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WNV Description & Distribution

West Nile virus (WNV) is a mosquito-borne virus that can cause encephalitis (inflammation of the brain) and/or meningitis (inflammation of the lining of the brain and spinal cord).  Outbreaks of the disease caused by WNV have occurred in Egypt, Asia, Israel, South Africa and some parts of Europe and Australia.  The virus was first seen in the US in the fall of 1999 in New York City, and has since spread across the US to the Pacific Ocean, into several Canadian Provinces and possibly into Mexico.  WNV was first detected in Michigan in 2001 and has been detected in Michigan each year since 2001.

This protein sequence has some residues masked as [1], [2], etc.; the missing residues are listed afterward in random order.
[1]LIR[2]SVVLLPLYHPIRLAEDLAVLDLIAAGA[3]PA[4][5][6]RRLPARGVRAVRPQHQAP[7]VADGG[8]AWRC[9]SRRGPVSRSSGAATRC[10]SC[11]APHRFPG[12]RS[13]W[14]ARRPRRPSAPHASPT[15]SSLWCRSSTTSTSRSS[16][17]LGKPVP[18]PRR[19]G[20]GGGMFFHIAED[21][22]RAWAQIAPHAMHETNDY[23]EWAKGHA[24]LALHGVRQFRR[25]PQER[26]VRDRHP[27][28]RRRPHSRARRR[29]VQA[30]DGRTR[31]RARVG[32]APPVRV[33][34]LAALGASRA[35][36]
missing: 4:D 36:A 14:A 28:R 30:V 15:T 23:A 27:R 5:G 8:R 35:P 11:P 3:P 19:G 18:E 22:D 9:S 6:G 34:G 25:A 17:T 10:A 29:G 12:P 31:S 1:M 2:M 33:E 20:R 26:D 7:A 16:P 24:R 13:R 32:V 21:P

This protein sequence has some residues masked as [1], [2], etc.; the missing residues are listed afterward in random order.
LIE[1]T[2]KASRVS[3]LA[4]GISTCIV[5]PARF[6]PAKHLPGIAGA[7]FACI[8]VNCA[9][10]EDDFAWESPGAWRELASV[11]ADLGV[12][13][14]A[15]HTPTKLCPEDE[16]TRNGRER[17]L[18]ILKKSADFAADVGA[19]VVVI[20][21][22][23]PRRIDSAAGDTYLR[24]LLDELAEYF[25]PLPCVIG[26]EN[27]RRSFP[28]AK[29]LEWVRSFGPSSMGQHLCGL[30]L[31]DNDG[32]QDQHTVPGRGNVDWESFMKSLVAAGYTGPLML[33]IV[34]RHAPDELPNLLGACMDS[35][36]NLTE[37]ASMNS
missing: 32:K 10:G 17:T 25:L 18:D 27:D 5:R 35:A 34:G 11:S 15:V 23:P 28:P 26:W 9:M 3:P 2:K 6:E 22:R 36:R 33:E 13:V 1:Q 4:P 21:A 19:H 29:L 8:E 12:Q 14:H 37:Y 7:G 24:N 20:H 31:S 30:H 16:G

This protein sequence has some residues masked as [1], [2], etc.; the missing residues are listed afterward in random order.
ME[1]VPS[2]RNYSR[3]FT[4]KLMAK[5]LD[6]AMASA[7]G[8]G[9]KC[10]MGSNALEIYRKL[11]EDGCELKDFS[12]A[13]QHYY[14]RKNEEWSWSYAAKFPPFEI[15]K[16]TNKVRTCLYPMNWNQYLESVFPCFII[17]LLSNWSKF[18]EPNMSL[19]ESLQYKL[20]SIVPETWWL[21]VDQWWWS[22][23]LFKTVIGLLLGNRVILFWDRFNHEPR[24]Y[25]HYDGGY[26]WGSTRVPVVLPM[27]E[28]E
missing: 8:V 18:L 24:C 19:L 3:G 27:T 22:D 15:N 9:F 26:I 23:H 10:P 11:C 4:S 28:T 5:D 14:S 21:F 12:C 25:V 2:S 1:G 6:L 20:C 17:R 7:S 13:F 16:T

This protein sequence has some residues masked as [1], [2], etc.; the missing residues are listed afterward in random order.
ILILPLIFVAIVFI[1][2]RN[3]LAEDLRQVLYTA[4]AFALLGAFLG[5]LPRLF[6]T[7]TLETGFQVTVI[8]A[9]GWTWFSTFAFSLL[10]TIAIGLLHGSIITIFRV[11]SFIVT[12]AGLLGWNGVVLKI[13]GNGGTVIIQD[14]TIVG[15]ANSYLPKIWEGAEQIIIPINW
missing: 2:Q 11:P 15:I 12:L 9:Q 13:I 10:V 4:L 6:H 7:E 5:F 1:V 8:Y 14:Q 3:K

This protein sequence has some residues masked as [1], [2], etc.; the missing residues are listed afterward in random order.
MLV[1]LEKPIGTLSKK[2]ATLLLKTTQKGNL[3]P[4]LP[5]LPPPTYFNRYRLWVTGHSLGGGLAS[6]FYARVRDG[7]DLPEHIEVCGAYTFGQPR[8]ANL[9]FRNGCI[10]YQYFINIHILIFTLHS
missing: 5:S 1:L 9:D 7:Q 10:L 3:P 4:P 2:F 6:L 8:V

WNV primarily infects and multiplies in birds, which serve as reservoirs for the virus.  The virus is spread between birds mostly through the bite of an infected mosquito.  It has been detected in more that 162 species of birds, however corvids (crows and blue jays) are more severely affected than other species of birds and often die as a result of their infection.  When the level of virus circulating amongst birds and mosquitoes becomes high, horses and humans can be accidentally infected.  The virus also has been shown to infect several other types of mammals (including bats, cats, chipmunks, squirrels, skunks, and domestic rabbits) usually without causing clinical signs.

 

 

 

Related Content
 •  Vaccinating Your Horse Can Save its life
 •  WNV Clinical Signs and Pathology
 •  WNV Diagnosis
 •  WNV Treatment and Control
 •  WNV Significance
 •  History of West Nile Virus
 •  WNV Transmission and Development
 •  WNV Testing
 •  The West Nile Virus Working Group
 •  How to Report a Dead or Sick Bird or Mammal
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